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HomeNewsGovt’s GST claims from gaming firms may touch ₹1.5 tn

Govt’s GST claims from gaming firms may touch ₹1.5 tn

Projections of such taxation notices come a day after Mumbai-based Sporta Technologies, which runs the popular fantasy gaming platform Dream11, filed a writ petition in the Bombay High Court appealing retrospective show-cause notices by the DGGI for FY18 and FY19.

Three senior lawyers who represent top online gaming firms said the DGGI is preparing notices across various firms in the industry, which include Games24x7, Head Digital Works, Junglee Games, Baazi Games and Mobile Premier League. Smaller firms such as WinZO are also on the list of firms that are likely to receive goods and services tax (GST) demand notices from the DGGI in the coming weeks, they said.

“Dream11 is in the process of receiving intimations for FY20 to FY22, which are likely to see compounding tax claims from the DGGI. The tax claim for the final year is likely to reach 40,000 crore, with a cumulative tax claim for these years amounting to 55,000 crore,” one of the lawyers said, requesting anonymity.

A senior government official said that alleged short-payment of taxes, along with penalties, works out to around 55,000 crore in these cases, as the penalty applicable is 100% of the due taxes. However, the official underlined that it remains to be seen how far the government will go to recover the alleged tax dues, given the matter is making its way through the judiciary.

One of the lawyers cited above also said that a similar notice, to the tune of 19,000 crore, is expected to be received by Mumbai-based Games24x7 as well.

A third lawyer added that future tranches of intimations and subsequent notices to be sent by the DGGI are likely to add up to a cumulative tax demand figure of nearly 1.5 trillion, including the claim of 21,000 crore from Gameskraft last year, which amounts to around three times the revenue of the entire sector.

Dream11 declined to comment on the matter, while Games24x7 did not respond until press time.

Firms, however, are approaching courts to appeal these notices. The petition by Dream11, a copy of which was seen by Mint, said the DGGI claimed a total tax of 216.94 crore from Dream11 for FY18 and 1,005.77 crore for FY19. The DGGI, in its notices sent to Dream11 on 12 September, said that “there is no dispute that the amounts pooled in the escrow account is an actionable claim.” The notice refers to the total amount collected by a company or its gross revenue as eligible for tax at a rate of 28%.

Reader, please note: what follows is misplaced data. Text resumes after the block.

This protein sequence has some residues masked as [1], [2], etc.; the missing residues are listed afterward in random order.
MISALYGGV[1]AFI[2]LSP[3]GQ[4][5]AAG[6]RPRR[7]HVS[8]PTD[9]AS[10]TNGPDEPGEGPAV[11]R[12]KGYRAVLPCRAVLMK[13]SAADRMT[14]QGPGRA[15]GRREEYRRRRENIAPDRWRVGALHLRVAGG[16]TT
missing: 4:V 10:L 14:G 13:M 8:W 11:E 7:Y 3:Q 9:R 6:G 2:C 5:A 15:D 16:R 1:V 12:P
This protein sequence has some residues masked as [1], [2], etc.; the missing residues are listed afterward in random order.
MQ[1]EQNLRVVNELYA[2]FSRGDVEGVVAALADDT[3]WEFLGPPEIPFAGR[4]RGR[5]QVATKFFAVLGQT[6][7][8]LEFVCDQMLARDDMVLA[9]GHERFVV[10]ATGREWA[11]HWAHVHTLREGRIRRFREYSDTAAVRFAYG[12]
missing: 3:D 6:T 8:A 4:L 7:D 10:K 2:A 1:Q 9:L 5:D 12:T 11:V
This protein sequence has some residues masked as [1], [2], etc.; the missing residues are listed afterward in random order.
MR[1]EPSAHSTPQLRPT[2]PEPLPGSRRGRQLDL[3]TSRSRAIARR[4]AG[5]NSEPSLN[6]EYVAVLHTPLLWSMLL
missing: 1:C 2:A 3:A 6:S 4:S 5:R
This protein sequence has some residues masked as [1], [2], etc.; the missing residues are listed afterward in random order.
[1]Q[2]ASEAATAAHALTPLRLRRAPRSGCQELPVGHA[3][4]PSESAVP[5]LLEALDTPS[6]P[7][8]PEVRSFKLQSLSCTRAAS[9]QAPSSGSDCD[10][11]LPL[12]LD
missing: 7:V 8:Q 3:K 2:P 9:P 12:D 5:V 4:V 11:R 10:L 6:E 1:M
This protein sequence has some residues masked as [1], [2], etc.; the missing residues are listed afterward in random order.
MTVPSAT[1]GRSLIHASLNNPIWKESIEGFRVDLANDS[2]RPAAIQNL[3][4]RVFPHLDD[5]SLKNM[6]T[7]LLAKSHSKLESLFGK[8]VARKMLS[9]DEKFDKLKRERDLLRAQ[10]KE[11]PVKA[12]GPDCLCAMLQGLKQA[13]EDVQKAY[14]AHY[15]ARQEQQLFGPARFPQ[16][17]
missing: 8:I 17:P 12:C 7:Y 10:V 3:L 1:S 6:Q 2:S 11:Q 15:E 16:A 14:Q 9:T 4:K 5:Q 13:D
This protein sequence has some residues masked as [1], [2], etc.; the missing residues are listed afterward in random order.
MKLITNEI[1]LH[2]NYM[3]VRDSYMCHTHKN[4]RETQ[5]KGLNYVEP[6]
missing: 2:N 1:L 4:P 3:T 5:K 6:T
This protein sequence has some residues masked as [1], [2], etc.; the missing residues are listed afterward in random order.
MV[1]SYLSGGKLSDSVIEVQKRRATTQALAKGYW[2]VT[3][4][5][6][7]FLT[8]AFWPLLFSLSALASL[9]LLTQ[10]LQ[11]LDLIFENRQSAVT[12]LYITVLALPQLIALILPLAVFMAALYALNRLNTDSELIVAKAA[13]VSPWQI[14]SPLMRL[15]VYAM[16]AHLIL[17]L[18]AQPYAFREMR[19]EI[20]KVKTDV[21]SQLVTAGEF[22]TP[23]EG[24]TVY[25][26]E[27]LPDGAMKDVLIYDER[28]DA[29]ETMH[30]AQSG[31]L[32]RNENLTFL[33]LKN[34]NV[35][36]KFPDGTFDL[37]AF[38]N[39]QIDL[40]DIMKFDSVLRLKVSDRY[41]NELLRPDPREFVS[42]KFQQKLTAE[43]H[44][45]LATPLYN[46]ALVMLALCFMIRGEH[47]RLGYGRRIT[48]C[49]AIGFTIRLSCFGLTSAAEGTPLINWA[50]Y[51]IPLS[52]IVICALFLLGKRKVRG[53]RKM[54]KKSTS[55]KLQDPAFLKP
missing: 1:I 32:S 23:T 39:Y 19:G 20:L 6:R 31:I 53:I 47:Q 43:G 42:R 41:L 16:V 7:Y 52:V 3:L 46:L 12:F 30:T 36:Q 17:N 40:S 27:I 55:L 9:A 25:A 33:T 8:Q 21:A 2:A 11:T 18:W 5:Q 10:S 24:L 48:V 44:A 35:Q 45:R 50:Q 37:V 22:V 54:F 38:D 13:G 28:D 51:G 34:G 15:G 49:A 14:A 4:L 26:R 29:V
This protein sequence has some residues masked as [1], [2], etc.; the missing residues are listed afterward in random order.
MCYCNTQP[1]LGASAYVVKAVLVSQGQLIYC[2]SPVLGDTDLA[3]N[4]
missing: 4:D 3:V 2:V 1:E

“The taxation issue in online gaming presently threatens to remind you of Vodafone’s acquisition tax case against the Centre in 2012. There is no provision for retrospective claims on the new GST rate applied at the 51st GST Council meeting on 2 August, and the DGGI’s filings are in violation of legal precedent wherein the Supreme Court itself has ruled in favour of fantasy and real-money games qualifying as games of skill. It is therefore unreasonable to club them under the same bracket as gambling and lottery, and subsequently charge them tax retrospectively—and most companies in the industry will seek judicial avenues with petitions, as and when their notices are served,” a senior lawyer representing a top gaming firm said, requesting anonymity.

However, industry stakeholders said that companies are not contemplating seeking ministerial intervention in this matter, at least for now. A senior consultant for the sector said that most legal precedents point in favour of companies in regard to taxation claims, and the industry remains hopeful of negating such a tax burden.

Dream11’s petition said the notices by the DGGI “are in infringement of Article 19(1)(g) read with Article 21 of the Constitution of India… and proposes to re-agitate the issue.” The petition further said, “Rule 31A of the CGST Rules read with Section 15(5) of the Act suffers from excessive delegation, and imposes unreasonable basis for determination of value of supply, which is against the principle of Section 15 of the CGST Act… (and) would also constitute an unreasonable restriction upon the right of (Dream11) to carry on trade.”

The DGGI’s assessment is against what online gaming firms have paid as tax so far. Until FY23, the online gaming sector, which includes companies offering real-money games to users, paid GST at 18% of its net earnings. The DGGI, in its own notice, pegged the earnings of a firm, also referred to as ‘platform fee’, at 15% of the total amount collected by a platform. Most industry estimates peg this figure at around 10%. This suggests that while firms have so far paid around 1.8 as GST for every 100 earned, the DGGI’s claim suggests that firms should pay 28 for similar earnings—an exponentially higher figure.

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Updated: 26 Sep 2023, 11:47 PM IST

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